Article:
Simvastatin: This Happened To Me Too!
A 46-year-old male physician had been treated with atorvastatin and pravastatin for his hypercholesterolemia. He had no other medical history. He was then placed on the combination product simvastatin 20 mg and ezetimibe 10 mg (Vytorin). Four months after starting on these two agents, the patient ruptured his left biceps tendon while simply lifting a box from his car. The patient was not on any other medications and did not have any arm pain before this incident. The patient required surgical repair of the tendon and was not restarted on the simvastatin and ezetimibe for another 2 months. After a short period of time, the man started having pain in his other arm over the biceps tendon. The medication was stopped and the pain resolved within 2 weeks.
The authors of this report point out that tendinopathy or tendon rupture are very rare with the class of drugs commonly called the “statins.” Their search of PubMed yielded only four reports of tendinopathy or tendinitis. There were no reports of tendon rupture. The authors also state that in almost 84,000 patients randomly assigned to placebo or statins in clinical trials, there were no reports of tendinitis or tendon rupture. There are 247 reports of tendon rupture in the Food and Drug Administration’s adverse-event reporting system database associated with statin therapy.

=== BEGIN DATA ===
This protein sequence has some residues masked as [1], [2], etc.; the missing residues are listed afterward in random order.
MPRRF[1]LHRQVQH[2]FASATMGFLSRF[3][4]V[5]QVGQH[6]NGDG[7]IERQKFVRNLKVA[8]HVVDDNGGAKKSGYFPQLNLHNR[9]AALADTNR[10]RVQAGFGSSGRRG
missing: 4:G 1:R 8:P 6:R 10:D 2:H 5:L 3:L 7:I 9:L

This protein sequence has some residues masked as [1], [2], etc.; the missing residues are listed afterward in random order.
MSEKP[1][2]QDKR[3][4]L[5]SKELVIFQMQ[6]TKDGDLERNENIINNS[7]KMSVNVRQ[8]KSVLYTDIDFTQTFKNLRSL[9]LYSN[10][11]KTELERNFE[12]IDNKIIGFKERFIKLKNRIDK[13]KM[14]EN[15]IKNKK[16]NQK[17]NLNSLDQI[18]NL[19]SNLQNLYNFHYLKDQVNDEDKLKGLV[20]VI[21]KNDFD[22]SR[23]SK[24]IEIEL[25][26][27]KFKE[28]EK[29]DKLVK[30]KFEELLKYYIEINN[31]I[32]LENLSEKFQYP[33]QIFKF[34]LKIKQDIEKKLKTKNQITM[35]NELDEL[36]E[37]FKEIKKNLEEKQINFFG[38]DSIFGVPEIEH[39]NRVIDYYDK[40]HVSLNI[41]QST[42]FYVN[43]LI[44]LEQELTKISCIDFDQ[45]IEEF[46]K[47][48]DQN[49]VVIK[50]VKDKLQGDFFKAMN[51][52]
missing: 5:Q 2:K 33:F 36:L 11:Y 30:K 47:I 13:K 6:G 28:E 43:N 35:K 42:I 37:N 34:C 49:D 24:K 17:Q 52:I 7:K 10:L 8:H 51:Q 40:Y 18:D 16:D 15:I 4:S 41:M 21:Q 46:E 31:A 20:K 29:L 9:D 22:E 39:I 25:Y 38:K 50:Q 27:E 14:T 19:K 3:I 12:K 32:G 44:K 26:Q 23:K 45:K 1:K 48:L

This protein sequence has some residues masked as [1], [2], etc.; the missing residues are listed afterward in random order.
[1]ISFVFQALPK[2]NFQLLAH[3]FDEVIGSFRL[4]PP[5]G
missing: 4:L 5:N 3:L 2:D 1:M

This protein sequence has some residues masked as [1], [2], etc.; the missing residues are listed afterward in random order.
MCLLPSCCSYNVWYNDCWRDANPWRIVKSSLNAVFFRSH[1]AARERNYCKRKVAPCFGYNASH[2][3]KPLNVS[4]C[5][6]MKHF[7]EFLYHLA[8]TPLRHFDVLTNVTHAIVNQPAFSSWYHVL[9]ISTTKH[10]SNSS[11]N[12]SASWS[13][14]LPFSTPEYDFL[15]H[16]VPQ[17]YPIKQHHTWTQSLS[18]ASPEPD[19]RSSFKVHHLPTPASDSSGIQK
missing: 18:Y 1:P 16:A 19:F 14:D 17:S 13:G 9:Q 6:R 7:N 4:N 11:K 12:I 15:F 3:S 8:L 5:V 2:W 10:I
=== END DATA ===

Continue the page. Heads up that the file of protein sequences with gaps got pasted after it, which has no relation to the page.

Emphasis added by me.
So there I was in the shower one morning soaping up my left underarm and noticing that I’d been having trouble lifting that arm as well as stretching it. What I discovered was a thin strip of something under my skin, where there had never been anything before. And there wasn’t anything similar in my right arm. I’d never before had anything like this in my life. Even muscle sprains (mainly leg and wrist) never presented themselves like that. And I hadn’t done any heavy lifting or unusual activity.
I called up anatomical charts, drawings, and photos on the Net. I couldn’t figure out what the hell it was. Nothing looked like it or even gave a hint of where it came from.
I saw two of my doctors. They were stumped. One of them even opened his desktop anatomical reference. And he couldn’t find it, either.
I asked both of these doctors if this could a side-effect of the Simvastatin. Both said No.
Then I saw my cardiologist. He, surprisingly, said it was a tendon. I also asked him if it was Simvastatin-related. He too said No.
Now I find out the FDA has had other reports of this?